• Raffensperger tied Jan. 6 riot violence to Trump. Raffensperger’s testimony: “I think that people were spun up to just believing the lies that were told to them, and things got out of control. And it's just one of those hinge points in American history.”
  • Trump used calls to pressure Raffensperger and chief investigator Frances Watson. Raffensperger refused to return calls from White House Chief of Staff Meadows on multiple occasions before the Jan. 2 call.

"I understood the positional power that the President of the United States of America has, and I heard what he was saying. And so I heard what he said, but I also knew that we followed the law, we followed the Constitution. And he was alleging, really, accusing of us of doing something illegal, something criminal, but knew we followed the law. It was a hollow threat, but it was, I feel, a threat," Raffensperger testified.

The call with Lindsey Graham

Raffensperger has previously said the U.S. Sen. Lindsey Graham hinted the state should try to throw out some ballots. Graham has denied those allegations.

In his testimony before the Jan. 6 committee, Raffensperger was less direct about Graham's alleged actions. Georgia's top election official said Graham called to ask about absentee ballot signature matching in Fulton County.

Graham mentioned a process credit card companies use to verify signatures, suggesting that the same process be used on 150,000 absentee ballots from Fulton County, according to the document.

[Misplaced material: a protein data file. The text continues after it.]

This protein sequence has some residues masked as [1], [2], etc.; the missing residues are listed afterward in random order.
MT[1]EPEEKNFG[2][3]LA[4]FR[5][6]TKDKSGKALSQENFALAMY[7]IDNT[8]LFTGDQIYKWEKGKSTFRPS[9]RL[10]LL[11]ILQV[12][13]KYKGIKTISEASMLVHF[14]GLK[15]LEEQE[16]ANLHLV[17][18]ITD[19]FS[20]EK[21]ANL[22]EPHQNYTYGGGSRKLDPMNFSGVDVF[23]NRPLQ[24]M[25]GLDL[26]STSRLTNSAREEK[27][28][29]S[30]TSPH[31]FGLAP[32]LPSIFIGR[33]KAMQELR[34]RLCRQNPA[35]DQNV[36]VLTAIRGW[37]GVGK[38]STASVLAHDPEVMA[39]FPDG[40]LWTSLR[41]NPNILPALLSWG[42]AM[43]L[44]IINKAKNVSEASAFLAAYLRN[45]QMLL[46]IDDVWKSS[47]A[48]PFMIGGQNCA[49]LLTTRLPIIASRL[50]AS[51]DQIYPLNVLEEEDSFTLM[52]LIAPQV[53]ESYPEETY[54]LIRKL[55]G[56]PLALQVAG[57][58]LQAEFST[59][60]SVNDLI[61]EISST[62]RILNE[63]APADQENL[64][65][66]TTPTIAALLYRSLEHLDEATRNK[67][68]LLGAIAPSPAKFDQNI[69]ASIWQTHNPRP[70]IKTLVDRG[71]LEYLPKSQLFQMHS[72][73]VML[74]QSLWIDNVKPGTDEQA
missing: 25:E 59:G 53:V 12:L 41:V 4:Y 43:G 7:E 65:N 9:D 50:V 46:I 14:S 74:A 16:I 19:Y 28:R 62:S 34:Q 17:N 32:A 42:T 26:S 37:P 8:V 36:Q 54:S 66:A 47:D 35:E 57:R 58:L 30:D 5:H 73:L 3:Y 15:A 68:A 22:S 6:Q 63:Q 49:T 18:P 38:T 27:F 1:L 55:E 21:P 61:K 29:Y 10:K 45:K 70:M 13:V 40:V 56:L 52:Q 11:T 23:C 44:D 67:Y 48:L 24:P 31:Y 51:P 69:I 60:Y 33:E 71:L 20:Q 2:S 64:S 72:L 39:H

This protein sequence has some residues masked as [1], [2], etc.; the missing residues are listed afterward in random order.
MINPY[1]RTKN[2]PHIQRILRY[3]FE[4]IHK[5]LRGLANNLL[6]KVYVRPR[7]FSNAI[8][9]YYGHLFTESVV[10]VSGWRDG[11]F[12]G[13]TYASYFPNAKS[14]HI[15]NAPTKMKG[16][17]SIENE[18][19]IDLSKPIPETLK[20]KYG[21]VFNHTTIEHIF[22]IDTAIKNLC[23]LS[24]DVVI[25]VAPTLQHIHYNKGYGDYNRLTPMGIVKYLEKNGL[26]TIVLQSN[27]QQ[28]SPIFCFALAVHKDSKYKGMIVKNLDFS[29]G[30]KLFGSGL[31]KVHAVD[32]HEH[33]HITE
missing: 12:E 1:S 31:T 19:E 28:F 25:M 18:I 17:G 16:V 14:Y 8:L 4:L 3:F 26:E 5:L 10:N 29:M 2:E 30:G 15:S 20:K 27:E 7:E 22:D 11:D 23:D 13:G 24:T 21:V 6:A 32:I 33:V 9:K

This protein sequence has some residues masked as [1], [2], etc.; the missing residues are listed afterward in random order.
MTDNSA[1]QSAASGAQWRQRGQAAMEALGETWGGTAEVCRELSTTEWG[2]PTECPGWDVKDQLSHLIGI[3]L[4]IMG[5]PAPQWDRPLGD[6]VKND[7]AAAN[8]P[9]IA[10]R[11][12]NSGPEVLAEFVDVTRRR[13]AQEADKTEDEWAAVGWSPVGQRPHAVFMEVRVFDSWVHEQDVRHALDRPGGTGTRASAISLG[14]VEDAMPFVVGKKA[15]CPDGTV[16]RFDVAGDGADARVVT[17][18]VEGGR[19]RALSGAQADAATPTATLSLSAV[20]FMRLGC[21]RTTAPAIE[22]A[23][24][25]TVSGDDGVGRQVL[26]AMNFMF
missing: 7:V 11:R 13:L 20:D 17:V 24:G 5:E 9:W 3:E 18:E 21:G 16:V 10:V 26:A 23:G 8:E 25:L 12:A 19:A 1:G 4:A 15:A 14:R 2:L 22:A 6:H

Raffensperger told the panel that the suggestion made him "uncomfortable."

"I didn't know where this was going to lead," he said. "My concern was, would you be disenfranchising voters when the ballots have already been accepted by the county process?"

Raffensperger told Graham he'd talk with attorneys at the Secretary of State's office, but he never spoke with the senator about it again.

Mark Meadows and Cobb County

Raffensperger also told the panel the about Meadows' surprise visit to Cobb County. Meadows came to observe an an audit of absentee ballot signatures.

The secretary of state's office and GBI investigators examined 15,000 absentee ballot signatures and found only two that were mistakenly signed by the elector’s spouse.

Raffensperger testified that he had no communication with Meadows prior to his unannounced visit. Deputy Secretary of State Jordan Fuchs and investigator Watson met the top Trump official in Cobb County. Raffensperger said it was his understanding that Meadows wasn't allowed in the room during the audit.

"I believe he thought that, you know, by him showing up, that he was going to be allowed into that meeting room," Raffensperger testified. "But we were very clear that this was an ongoing investigation and, therefore, it wouldn't be appropriate for him to be inside that room."

What does Jan. 6 committee report/testimony mean for the Fulton grand jury?

Eisen, who spoke with 11Alive Wednesday afternoon, was the lead author of a Brookings Institute report from November that claims Trump is "at substantial risk of criminal prosecution in Fulton County."

The Jan. 6 committee's final report and testimony like Raffensperger's provide more detail about Trump's alleged activity in Georgia. The report will likely overlap with some of the Fulton County Special Purpose Grand Jury's findings, Eisen said.

"The (Jan. 6) committee takes us through day-by-day, step-by-step, call-by-call and contact-by-contact with the blizzard of activity targeting Georgia," he said. "We now have a much more complete picture."


Before You Leave, Check This Out